Out West student blog

Investigating historical ecology

a man holding an oar in a kayak on a lake looks toward the camera and smiles
Theo Gress kayaks on Lake Natoma in California

Theo Gress, MS '23
Hometown: Sacramento, California
Area of Study: Biology
Intern, San Francisco Estuary Institute

Theo Gress shares how studying the past ecology of a place can inspire better restoration work

The San Francisco Estuary Institute (SFEI) is an interdisciplinary scientific institution whose mission is to “provide science-based actionable guidance for holistic nature-based solutions to stressors from climate change, landscape modification, habitat loss, and inequity.” During my internship with SFEI, I have worked on researching the historical ecology of the Suisun Bay and marsh, making a sign for a native plant garden at San Francisco’s McLaren Park, and classifying land cover type at high resolution within cities using a Geographic Information System (GIS). 

Exploring old writings and photographs for the historical ecology project felt like the work of a detective. I learned that old maps and photographs can provide information about the past ecology of a place, even though no one document gives a complete picture. While the data collection and organizing I did this summer is a tiny piece of this project, researching historical ecology is a service to our community because it allows society to reimagine the value of habitat restoration.

I also helped develop the content for an interpretive sign at McLaren Park. The sign will show how the historic ecology, native peoples, and current community of the region are all connected by place. This project clearly was geared toward public education, a service to the community that I believe is vital.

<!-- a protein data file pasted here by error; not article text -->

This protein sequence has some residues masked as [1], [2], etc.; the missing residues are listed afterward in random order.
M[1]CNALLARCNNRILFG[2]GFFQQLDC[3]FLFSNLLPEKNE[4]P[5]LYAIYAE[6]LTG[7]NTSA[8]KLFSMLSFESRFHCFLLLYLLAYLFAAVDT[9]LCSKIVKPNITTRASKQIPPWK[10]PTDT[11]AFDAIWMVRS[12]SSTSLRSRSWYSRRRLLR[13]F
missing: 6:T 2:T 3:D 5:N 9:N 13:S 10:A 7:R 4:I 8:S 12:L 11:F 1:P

These two projects are very different in scope and required different skills. What amazes me about SFEI is the breadth of experience and expertise of their staff, which allows them to work on many types of projects. I have certainly enjoyed and benefited from being part of their team for the summer! One of the most memorable days for me was an in-person workshop to discuss the future direction of the Urban Nature Lab, a part of the Resilient Landscapes Program at SFEI. It was interesting to participate in group discussions with the goal of better aligning the lab’s projects with SFEI’s mission. I learned that when landscape architects, environmental scientists, and ecologists are working on the same goal, they are better equipped to create nature-based solutions to our environmental challenges.

 

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